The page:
This is page 434 of An Icelandic-English Dictionary by Cleasby/Vigfusson (1874)
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word; [A.S. metoð; Hel. metod; by which word the A.S. homilies, as well as the Heliand, denote God, prop. the 'Meter,' Dispenser]; the word itself is of heathen origin: in the Icel. it only occurs in old poets, and there in but a few passages, all of which agree, if rightly interpreted, with the A.S. use of the word. It occurs twice in the Vsp.; in verse 47, -- Leika Míms synir, en mjötuðr kyndisk, but the meotud is kindled, lighted, where it seems to be applied to the god Heimdal, (the dawn in the Eastern sky, the morning star? see Prof. Bergmann in his Ed. of Gm. 1871, p. 169); in verse 2, -- níu man ek heima, níu íviðjur, mjötuð mæran fyrir mold neðan, I mind the nine abodes, the nine giantesses (the nine mothers of Heimdal?), the worthy Dispenser beneath earth; this 'meotud beneath earth' seems here to represent the god of the nether world, the Pluto of the Northern mythology, with whom all things above originated (Heimdal?); somewhat similar views are expressed in the Platonic Dialogue Axiochus, ch. 12 and 13. 2. sá er hann með mönnum mjötuðr, such a guardian (helper) is he among men, Fsm. II. metaph. and in an evil sense, weird, bane; mj&aolig;tuðr is glossed by bani (a bane), Edda (Gl.) ii. 494; mjötuðr Heimdals, the bane of Heimdal = the head; Heimdalar höfuð heitir sverð ... sverð heitir manns-mjötuðr, a sword is the bane of men, Edda 55, from a myth that Heimdal was pierced by a head (used as a bolt): nema mjötuðr spilti, unless death spoiled her, unless she died, Og. 14; ef mér meirr m. málrúm gæfi, if death would give me more time for speech (says the dying Brynhild), Skv. 3. 71; sá manns mjötuðr, this bane of men, of a charmed, poisoned sword, Fas. i. (in a verse). The word is found only in the above passages; the explanation given in Lex. Poët, can hardly be the true one. For Hm. 60 see mjöt above.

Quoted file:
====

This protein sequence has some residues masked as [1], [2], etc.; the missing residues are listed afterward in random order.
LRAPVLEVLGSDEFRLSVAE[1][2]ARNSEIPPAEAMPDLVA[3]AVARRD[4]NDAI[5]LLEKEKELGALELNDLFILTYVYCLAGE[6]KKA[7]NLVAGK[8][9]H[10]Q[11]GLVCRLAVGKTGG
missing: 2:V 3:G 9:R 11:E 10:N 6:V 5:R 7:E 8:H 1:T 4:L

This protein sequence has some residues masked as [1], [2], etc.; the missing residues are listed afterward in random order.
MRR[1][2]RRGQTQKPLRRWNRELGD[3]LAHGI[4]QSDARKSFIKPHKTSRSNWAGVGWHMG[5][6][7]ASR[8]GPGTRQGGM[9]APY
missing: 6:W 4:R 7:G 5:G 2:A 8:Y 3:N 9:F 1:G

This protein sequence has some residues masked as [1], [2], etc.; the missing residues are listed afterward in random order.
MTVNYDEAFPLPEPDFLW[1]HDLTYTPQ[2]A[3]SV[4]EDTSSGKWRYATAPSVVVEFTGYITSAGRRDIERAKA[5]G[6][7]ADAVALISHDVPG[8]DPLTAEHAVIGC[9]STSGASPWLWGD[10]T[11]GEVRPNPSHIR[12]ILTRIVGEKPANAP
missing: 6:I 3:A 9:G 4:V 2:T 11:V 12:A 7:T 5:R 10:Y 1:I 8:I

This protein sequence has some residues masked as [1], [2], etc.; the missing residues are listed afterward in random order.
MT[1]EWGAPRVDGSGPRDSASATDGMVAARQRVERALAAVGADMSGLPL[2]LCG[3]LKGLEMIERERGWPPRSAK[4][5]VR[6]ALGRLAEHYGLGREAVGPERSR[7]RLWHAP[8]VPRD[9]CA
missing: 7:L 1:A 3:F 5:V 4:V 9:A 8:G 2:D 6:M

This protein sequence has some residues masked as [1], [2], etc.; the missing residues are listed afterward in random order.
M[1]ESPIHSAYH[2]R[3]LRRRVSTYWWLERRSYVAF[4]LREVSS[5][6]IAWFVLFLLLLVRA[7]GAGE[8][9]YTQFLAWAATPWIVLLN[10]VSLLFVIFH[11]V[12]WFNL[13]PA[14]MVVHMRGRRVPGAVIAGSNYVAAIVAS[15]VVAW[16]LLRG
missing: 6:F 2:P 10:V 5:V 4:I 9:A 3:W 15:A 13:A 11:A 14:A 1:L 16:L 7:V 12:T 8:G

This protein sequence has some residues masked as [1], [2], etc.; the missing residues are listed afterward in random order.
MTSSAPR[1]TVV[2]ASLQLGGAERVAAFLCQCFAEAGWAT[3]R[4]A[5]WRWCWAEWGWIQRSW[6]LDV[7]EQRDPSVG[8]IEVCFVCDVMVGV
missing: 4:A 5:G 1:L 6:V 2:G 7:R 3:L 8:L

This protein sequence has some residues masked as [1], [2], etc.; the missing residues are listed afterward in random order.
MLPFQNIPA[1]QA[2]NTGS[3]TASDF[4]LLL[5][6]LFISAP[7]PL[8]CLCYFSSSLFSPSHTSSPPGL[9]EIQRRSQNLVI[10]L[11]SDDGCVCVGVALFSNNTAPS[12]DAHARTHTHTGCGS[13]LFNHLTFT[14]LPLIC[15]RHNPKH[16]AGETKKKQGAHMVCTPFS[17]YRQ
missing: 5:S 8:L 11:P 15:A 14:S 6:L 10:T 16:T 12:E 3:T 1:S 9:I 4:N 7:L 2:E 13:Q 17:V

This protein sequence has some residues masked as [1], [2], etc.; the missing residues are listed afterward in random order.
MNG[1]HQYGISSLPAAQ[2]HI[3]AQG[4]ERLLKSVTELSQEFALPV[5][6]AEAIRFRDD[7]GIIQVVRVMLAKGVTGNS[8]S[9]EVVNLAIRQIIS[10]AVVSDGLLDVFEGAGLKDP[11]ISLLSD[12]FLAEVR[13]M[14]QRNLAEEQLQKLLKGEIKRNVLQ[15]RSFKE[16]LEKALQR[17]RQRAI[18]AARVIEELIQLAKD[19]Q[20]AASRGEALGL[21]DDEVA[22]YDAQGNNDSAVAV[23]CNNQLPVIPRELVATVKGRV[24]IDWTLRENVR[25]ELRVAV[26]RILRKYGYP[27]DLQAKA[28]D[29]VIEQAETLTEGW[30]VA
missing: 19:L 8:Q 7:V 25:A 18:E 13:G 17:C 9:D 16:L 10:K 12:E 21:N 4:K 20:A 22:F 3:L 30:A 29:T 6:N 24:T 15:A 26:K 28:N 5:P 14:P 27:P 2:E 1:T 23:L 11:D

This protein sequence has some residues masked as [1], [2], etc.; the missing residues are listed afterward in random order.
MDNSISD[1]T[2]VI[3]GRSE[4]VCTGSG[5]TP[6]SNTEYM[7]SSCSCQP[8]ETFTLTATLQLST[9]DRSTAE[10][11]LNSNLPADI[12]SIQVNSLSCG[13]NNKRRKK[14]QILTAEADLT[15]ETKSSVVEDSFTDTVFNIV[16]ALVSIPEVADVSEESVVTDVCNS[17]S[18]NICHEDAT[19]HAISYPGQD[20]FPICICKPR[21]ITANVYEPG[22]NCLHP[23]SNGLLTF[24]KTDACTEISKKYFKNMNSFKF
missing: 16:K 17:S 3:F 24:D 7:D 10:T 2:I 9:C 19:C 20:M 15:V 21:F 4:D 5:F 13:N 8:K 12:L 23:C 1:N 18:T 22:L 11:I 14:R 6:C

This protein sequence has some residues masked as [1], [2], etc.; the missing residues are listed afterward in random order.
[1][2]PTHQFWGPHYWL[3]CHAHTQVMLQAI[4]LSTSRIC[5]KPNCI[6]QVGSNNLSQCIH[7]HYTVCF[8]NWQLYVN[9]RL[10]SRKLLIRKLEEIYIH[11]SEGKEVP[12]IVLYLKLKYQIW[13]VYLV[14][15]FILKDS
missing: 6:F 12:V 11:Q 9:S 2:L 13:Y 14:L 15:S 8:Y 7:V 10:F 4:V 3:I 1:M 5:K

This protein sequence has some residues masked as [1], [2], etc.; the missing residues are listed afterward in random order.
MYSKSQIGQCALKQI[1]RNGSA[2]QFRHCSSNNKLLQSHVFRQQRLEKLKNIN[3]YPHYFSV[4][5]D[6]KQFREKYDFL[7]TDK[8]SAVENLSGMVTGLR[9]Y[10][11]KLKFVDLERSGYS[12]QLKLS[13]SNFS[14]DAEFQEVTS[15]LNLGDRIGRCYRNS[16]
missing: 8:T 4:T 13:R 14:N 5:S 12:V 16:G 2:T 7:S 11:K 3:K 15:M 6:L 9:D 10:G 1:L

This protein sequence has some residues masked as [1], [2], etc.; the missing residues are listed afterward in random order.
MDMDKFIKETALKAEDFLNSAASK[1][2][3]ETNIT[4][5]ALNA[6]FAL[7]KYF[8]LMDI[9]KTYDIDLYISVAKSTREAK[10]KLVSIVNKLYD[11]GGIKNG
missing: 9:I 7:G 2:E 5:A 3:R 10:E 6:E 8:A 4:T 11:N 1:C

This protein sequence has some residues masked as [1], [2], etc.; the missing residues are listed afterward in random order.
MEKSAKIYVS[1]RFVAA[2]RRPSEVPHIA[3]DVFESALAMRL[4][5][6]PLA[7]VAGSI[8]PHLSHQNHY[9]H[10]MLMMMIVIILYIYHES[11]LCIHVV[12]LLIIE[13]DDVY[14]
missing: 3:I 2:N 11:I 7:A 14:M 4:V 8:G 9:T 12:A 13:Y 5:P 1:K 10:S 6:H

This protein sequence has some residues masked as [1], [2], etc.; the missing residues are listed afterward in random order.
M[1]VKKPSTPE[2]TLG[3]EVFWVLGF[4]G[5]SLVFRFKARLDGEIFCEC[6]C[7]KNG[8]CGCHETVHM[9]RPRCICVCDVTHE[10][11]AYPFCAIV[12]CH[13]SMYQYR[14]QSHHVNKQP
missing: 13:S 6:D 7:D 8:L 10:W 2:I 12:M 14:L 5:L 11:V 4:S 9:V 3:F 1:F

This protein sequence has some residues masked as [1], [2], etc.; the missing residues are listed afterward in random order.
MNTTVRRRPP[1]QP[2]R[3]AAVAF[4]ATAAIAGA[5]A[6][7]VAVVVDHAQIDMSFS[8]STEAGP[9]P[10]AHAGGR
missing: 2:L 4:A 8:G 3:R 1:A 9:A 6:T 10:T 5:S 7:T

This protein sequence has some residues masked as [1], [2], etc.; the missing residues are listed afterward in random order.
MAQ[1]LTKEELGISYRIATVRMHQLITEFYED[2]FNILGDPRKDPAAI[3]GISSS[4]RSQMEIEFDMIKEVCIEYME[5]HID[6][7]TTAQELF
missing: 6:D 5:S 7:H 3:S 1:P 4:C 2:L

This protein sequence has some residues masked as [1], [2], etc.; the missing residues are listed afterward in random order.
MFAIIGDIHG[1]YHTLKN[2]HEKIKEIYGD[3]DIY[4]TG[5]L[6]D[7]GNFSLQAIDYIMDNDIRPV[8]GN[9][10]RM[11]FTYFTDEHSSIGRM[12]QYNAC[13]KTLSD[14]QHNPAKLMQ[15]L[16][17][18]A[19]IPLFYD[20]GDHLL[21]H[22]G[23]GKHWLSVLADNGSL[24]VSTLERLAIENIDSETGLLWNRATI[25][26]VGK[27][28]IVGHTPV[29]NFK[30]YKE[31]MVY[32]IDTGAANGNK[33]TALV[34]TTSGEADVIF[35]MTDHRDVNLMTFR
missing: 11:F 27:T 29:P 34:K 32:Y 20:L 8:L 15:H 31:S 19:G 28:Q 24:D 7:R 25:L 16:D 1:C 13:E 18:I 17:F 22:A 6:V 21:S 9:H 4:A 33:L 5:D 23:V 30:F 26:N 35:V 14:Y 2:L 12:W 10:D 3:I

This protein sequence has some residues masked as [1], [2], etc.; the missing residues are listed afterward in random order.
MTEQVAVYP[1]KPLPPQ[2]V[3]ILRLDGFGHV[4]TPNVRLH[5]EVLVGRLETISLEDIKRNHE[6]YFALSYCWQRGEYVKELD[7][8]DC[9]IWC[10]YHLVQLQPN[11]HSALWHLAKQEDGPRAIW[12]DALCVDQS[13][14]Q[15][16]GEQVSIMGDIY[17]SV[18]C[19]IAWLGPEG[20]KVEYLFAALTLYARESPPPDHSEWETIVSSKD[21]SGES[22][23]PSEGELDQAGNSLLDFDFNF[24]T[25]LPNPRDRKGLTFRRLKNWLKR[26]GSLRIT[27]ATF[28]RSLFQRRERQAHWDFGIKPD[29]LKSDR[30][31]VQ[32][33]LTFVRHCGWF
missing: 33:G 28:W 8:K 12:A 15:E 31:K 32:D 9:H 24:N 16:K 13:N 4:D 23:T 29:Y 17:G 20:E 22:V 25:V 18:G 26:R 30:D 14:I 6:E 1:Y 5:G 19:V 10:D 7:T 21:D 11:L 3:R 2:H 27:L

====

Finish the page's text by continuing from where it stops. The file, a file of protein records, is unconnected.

MOÐ, n. [Engl. mud is the same word], the refuse of hay, Háv. 44, freq. in mod. usage. COMPDS: moð-báss, m. the báss into which the bad hay is thrown. moð-hár, n. = moð. moð-skegg, n. a nickname, Ld.
moða, að, to munch the moð, of cattle: metaph., moða úr e-u, to pick out a single green blade out of a heap of refuse.
moðugr, adj. dusty, filled with moð N.G.L. ii. 419.
MOKA, að, [Scot. muck], to shovel, with dat.; moka ösku, Nj. 208; moka snjó, Grág. ii. 284; moka moldu á, Sks. i. 177; síðan mokaði hann at blautri myki, Sd. 168; þeir höfðu mokat yfir snjó, Fms. vii. 172: esp. to clear away dung from a stable, the place in acc., moka fjós, kvíar, flór, Bjarn. 22; moka myki undan kúm, K.Þ.K. 98; moka, reiða á völl, 100.
mokstr, m. (the r radical), a shovelling, Bs. i. 315.
mola, að, to crush into dust: reflex. to be crushed, hauss hans molaðisk, Fas. ii. 374.
MOLD, f., dat. moldu; [Ulf. mulda GREEK and GREEK, Mark vi. 11, Luke ix. 5; A.S. molde; Engl. mould; O.H.G. molta; Dutch mul; Dan. muld; Swed. mull] :-- mould, earth (from, mala and mylja); jósu at moldu, Eg. 300; hafa legit í moldu, Fms. v. 106; saurig mold, Stj. 115. Earth was symbolical of a purchase of land (cp. Lat. mancipium): the rite is thus described, nú kaupir maðr jörð ..., hann á mold at taka sem í lögum er mælt, taka at arins-hornum fjórum, ok í öndugis-sæti, ok þar sem akr ok eng mætisk, ok þar sem holt ok hagi mætisk, ok njóta þeirra vátta á þingi at hann hefir mold rétt tekna, etc., N.G.L. i. 96; penningr gengr fyrir mold ok man, iii. 92, v.l.: as also in moldrofs-maðr (q.v.), D.N. i. 7 :-- vera fyrir ofan mold, above earth, alive, Fms. vi. 182; fyrir mold neðan, beneath earth, Vsp. 2; á moldu, on earth; meðan mold er ok menn lifa, Grág. ii. 169 :-- of burials, syngja e-n til moldar, to chant one into the mould, to bury, of a priest, Dipl. iv. 8, H.E. ii. 131; hníga til moldar, to die, Hðm. 16; fella til moldar, to fell to earth, slay, Fbr. (in a verse); maðr er moldu samr, man is dust, Sól. 47; úvígðri moldu, Landn. 117: in plur. funerals, standa yfir moldum e-s, to attend one's funeral: the phrase, rigna í moldirnar, of rain into an open, fresh dug grave, Ísl. Þjóðs. ii. 55; moldar genginn, buried, Sól. 60; maðr er moldar auki, 'a man is but mould eke' is but dust, a saying, Rkv.; verða at moldar auka, to be turned into dust, Fas. i. (in a verse), Ver. 5. COMPDS: moldar-fullr, adj. full of earth, Stj. moldar-hola, u, f. an earth-hole, Nj. 83. mold-auki, a, m. = moldarauki, Gsp., Hom. 100. mold-bakki, a, m. an earth-bank, Fær. 177. mold-búi, a, m. a mould-dweller, a ghost in a how, Ísl. ii. (in a verse).
moldi, a, m. a mould-coloured horse: a nickname, Landn. 2. the name of a ring which had lain in a cairn, Hkr. i.
mold-kafald, n. a thick fall of snow.
moldóttr, adj. mould-coloured, of a horse.
mold-rof, n. the breaking a bargain, in moldrofs-maðr, m. a mould breaker, a man who breaks a bargain for the sale of land, D.N. i. 7.
mold-ryk, n. 'mould-reek,' dust, Al. 109.
mold-skeyta, t, to 'mould-escheat,' take possession of land, referring to the rite described in N.G.L. i. 96, cp. Grimm's Rechts-alterth. 116; lét hann moldskeyta miklar jarðir til þess staðar, Karl. 530.
moldugr, adj. covered with mould, like a gravedigger, Eb. 276, Stj. 528.
mold-uxi, a, m. a beetle, 'mould-grub,' scarabaeus :-- as a nickname, Dropl.